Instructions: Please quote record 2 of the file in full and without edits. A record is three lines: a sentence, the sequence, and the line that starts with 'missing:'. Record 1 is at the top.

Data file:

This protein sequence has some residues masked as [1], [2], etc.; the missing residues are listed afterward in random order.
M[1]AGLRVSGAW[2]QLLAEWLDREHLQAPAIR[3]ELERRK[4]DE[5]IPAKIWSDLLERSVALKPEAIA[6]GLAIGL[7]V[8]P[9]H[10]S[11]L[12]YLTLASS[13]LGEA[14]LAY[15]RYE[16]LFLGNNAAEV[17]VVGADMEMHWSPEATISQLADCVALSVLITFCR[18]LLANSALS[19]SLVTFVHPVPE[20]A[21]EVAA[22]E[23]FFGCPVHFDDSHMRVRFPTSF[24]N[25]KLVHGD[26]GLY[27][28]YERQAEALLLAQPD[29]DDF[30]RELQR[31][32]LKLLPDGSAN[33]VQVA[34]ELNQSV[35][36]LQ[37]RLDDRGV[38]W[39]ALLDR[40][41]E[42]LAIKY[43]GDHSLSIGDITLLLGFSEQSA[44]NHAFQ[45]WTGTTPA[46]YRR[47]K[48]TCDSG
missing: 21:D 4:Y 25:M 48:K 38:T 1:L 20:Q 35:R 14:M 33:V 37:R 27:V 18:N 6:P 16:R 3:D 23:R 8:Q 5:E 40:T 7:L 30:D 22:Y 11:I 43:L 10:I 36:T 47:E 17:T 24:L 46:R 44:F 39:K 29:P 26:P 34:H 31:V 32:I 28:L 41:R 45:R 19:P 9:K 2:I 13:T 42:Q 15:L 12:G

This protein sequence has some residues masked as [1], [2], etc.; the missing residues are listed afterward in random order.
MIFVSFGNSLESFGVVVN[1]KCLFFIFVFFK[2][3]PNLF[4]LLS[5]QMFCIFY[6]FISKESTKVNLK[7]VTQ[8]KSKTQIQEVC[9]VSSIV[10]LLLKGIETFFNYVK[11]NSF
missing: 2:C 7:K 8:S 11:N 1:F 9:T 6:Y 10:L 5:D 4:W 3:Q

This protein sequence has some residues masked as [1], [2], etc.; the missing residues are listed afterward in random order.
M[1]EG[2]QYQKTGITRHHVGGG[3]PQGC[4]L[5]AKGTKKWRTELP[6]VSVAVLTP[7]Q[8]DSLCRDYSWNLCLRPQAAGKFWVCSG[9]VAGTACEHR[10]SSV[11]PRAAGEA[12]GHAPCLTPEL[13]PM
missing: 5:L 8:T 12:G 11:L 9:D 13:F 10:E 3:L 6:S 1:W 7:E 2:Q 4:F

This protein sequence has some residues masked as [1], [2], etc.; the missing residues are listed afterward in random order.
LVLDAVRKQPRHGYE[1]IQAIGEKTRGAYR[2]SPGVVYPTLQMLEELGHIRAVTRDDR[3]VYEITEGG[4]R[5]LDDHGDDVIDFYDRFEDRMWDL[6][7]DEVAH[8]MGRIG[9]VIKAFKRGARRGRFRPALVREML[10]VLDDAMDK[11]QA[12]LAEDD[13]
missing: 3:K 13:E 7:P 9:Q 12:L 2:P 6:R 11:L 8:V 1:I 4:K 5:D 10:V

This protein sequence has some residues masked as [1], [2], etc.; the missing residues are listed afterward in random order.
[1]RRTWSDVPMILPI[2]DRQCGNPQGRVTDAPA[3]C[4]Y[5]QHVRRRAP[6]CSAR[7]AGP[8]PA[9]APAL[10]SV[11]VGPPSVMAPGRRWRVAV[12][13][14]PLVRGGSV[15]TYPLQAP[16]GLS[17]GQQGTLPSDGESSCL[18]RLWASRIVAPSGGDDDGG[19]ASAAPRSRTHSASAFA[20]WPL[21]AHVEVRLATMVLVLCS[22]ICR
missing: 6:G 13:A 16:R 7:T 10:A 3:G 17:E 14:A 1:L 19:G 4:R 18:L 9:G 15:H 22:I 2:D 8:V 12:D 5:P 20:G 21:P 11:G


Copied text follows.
This protein sequence has some residues masked as [1], [2], etc.; the missing residues are listed afterward in random order.
MIFVSFGNSLESFGVVVN[1]KCLFFIFVFFK[2][3]PNLF[4]LLS[5]QMFCIFY[6]FISKESTKVNLK[7]VTQ[8]KSKTQIQEVC[9]VSSIV[10]LLLKGIETFFNYVK[11]NSF
missing: 2:C 7:K 8:S 11:N 1:F 9:T 6:Y 10:L 5:D 4:W 3:Q